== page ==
A borough was a town in which certain inhabitants (called burgesses) had been granted special privileges. In the middle ages, boroughs were usually created by charters obtained from the sovereign or from an important nobleman.
In the medieval and early modern period, boroughs were powerful bodies and were independent of the county authorities and, along with certain other rights, had the right to hold their own court of Quarter Sessions.
The idea of legal incorporation developed in the late 16th century when many boroughs sought royal confirmation of their rights. An incorporated borough could hold land and act in the name of the corporation and was treated as a body rather than a group of individuals. It also enjoyed perpetual succession and possessed a common seal. The burgesses elected a mayor and aldermen who constituted the governing body of the borough. They appointed various officials including the chamberlain, coroner, recorder, sergeants, bailiffs and aletasters.
By the 18th century, boroughs discharged responsibilities for the repair of public buildings, social welfare, building control and poor relief. They also administered various trusts and charities. However, they were ill-equipped to deal with the problems caused by the industrial revolution and urban expansion. New authorities such as Improvement Commissioners and Boards of Health were created to implement schemes for sewerage, drainage, lighting and public health improvements. Boroughs were empowered to act as Boards of Health.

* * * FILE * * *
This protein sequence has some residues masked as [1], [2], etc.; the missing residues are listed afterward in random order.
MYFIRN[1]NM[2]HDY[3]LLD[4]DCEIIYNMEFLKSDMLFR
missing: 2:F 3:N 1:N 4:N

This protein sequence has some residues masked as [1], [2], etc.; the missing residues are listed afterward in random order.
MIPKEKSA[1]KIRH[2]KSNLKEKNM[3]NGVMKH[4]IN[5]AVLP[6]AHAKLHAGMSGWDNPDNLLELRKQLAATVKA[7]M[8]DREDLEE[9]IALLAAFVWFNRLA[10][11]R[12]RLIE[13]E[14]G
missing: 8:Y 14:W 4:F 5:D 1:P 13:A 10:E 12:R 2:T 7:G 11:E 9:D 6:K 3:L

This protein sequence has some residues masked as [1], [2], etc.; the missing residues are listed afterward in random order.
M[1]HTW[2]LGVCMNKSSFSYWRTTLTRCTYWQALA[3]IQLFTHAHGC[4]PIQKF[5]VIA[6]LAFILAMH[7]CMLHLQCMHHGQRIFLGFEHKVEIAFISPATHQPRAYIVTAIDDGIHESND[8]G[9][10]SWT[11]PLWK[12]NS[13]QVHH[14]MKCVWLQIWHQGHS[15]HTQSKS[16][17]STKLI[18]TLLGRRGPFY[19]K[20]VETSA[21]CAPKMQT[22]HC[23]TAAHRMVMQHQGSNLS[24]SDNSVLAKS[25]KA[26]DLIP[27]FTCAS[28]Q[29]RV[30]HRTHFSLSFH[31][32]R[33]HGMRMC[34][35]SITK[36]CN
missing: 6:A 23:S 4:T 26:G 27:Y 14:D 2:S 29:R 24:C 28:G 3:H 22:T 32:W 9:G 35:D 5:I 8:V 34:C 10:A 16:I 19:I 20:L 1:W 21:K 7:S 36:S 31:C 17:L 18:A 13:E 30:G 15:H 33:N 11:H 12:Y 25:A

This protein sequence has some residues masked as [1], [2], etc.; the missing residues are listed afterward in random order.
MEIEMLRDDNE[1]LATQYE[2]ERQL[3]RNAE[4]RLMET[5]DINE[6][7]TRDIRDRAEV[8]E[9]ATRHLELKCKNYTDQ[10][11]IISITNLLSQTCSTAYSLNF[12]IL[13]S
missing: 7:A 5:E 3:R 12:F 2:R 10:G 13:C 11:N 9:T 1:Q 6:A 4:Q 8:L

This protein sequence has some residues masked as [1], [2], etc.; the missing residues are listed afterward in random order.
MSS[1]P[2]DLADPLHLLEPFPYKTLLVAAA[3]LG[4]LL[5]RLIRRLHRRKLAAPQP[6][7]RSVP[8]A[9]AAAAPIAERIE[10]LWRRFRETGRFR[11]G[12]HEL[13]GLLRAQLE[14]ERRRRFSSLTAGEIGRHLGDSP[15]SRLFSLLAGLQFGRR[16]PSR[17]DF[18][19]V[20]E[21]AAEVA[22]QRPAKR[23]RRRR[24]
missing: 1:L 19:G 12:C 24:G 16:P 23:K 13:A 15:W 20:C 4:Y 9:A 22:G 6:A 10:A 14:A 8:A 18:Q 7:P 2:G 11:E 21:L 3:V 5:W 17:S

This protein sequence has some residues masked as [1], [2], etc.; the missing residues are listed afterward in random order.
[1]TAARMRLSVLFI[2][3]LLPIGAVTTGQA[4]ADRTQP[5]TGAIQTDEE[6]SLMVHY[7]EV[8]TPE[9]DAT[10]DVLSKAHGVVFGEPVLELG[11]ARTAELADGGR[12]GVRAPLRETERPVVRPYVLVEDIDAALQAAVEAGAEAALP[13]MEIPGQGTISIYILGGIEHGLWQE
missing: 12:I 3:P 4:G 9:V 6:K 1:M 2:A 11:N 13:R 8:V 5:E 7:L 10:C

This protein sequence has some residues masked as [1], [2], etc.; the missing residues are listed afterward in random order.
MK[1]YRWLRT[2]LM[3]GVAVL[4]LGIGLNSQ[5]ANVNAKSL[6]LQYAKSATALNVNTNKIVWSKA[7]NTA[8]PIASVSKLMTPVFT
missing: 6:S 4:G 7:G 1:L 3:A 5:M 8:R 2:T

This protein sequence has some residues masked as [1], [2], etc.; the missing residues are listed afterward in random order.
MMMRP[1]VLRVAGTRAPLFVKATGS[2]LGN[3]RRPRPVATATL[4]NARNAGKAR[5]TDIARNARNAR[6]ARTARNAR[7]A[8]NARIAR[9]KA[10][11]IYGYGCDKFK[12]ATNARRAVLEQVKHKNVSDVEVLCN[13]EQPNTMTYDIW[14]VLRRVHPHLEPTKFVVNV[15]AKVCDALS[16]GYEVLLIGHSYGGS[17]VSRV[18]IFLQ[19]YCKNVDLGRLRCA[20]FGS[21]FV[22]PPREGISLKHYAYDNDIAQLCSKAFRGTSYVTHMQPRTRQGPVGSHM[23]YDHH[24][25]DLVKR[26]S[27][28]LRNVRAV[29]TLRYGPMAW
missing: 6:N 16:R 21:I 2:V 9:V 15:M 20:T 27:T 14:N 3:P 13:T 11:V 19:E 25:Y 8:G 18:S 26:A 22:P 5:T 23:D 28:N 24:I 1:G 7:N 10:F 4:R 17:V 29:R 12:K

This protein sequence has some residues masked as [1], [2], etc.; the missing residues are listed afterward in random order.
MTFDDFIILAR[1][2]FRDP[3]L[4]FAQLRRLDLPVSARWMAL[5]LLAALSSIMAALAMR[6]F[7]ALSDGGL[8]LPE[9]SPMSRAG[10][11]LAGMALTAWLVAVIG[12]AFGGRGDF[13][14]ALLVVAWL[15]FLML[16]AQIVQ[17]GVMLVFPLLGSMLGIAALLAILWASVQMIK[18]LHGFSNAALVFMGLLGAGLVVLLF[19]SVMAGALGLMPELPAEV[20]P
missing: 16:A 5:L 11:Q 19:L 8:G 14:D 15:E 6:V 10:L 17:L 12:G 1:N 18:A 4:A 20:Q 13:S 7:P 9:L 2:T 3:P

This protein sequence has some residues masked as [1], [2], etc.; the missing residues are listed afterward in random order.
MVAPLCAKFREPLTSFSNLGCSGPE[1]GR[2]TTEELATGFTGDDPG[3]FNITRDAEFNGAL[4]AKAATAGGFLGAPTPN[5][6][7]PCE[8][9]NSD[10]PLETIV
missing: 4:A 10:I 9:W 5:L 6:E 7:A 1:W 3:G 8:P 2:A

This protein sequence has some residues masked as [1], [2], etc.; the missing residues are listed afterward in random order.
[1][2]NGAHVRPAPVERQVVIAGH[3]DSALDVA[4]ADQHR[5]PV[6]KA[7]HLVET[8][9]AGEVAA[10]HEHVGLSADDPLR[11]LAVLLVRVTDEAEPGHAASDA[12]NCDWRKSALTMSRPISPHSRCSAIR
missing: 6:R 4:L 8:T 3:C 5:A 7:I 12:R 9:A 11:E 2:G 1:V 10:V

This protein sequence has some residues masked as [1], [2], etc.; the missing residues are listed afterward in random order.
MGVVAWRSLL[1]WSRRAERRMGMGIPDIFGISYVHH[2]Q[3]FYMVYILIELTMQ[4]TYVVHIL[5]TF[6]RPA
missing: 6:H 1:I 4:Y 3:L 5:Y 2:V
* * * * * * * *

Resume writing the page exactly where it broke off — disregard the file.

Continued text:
The 1835 Municipal Corporations Act deprived some boroughs of their status and replaced the remaining corporations with councils which were elected by ratepayers of 3 years' standing. Councillors and aldermen now faced re-election after 3 and 6 years respectively. The 1882 Municipal Corporations Act consolidated the 1835 Act and incorporated new towns too. Some boroughs became county boroughs under the 1888 Local Government Act. County boroughs were to be independent of the administrative counties with equivalent powers and functions to those of the counties themselves. Existing borough councils were demoted to town councils (having the same status as parish councils) under the 1974 Local Government Act when district councils took over their functions. Some of the new district councils applied for permission to be called borough councils.
For further information on the previous boundaries of urban district councils, rural district councils and borough councils see the maps of Cumberland 1894-1934 (PDF, 150KB), and Cumberland, Westmorland and Lancs, 1934-1974 (PDF, 150KB).